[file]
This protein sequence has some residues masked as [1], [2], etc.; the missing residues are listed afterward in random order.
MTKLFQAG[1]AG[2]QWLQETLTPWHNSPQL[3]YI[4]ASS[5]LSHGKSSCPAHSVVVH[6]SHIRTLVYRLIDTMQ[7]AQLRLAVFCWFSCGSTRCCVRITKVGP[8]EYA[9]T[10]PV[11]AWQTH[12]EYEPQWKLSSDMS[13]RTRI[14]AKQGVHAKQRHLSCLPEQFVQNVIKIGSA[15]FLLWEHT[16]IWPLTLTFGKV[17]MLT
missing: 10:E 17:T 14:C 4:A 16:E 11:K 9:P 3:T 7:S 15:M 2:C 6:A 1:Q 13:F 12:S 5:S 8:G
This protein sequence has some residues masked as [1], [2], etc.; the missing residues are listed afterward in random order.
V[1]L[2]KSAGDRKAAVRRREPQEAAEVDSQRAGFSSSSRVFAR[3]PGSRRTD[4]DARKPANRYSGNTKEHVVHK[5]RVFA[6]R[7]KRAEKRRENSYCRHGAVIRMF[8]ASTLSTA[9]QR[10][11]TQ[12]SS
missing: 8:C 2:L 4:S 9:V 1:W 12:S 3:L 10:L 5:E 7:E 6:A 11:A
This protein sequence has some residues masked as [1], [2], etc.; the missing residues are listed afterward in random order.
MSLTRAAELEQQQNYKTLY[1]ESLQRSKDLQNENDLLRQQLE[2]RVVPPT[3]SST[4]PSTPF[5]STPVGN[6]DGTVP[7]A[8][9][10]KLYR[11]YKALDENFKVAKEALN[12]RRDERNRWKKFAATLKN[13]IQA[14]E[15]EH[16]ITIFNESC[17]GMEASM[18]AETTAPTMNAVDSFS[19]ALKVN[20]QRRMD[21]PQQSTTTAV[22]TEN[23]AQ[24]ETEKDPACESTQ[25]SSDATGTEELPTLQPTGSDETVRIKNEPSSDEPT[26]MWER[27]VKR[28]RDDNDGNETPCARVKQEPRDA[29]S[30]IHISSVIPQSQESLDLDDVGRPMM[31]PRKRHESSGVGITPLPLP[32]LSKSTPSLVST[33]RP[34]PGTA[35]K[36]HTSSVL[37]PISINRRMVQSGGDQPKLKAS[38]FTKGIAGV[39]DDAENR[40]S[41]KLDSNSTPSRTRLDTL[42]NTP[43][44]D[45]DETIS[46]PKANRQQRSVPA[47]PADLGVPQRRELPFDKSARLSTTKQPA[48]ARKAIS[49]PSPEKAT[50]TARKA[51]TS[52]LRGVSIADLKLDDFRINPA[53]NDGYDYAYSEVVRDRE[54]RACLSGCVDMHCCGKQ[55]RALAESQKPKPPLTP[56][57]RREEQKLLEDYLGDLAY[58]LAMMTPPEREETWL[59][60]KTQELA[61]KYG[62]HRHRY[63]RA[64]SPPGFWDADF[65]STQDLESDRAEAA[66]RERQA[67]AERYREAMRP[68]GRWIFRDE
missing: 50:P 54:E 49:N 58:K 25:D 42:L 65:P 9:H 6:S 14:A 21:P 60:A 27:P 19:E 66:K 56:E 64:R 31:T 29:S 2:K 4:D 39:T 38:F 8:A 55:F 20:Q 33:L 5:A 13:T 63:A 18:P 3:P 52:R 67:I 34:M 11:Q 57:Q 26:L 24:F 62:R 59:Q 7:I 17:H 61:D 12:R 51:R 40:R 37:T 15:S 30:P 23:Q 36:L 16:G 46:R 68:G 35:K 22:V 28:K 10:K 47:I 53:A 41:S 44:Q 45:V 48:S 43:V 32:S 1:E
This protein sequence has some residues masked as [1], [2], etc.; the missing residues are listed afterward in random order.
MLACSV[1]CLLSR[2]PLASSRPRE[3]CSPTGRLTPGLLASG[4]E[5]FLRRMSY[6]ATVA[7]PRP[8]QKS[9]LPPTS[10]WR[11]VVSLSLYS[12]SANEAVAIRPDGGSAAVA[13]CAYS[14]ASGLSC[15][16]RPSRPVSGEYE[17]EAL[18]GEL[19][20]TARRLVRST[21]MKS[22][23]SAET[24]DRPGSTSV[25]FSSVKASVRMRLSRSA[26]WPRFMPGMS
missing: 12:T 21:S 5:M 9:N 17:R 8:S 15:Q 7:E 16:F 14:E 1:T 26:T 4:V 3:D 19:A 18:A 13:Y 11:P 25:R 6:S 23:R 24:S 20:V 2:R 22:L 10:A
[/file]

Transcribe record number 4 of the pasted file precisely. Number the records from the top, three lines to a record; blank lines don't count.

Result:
This protein sequence has some residues masked as [1], [2], etc.; the missing residues are listed afterward in random order.
MLACSV[1]CLLSR[2]PLASSRPRE[3]CSPTGRLTPGLLASG[4]E[5]FLRRMSY[6]ATVA[7]PRP[8]QKS[9]LPPTS[10]WR[11]VVSLSLYS[12]SANEAVAIRPDGGSAAVA[13]CAYS[14]ASGLSC[15][16]RPSRPVSGEYE[17]EAL[18]GEL[19][20]TARRLVRST[21]MKS[22][23]SAET[24]DRPGSTSV[25]FSSVKASVRMRLSRSA[26]WPRFMPGMS
missing: 12:T 21:S 5:M 9:N 17:R 8:S 15:Q 7:E 16:F 14:E 1:T 26:T 4:V 3:D 19:A 18:A 13:Y 11:P 25:R 6:S 23:R 24:S 20:V 2:R 22:L 10:A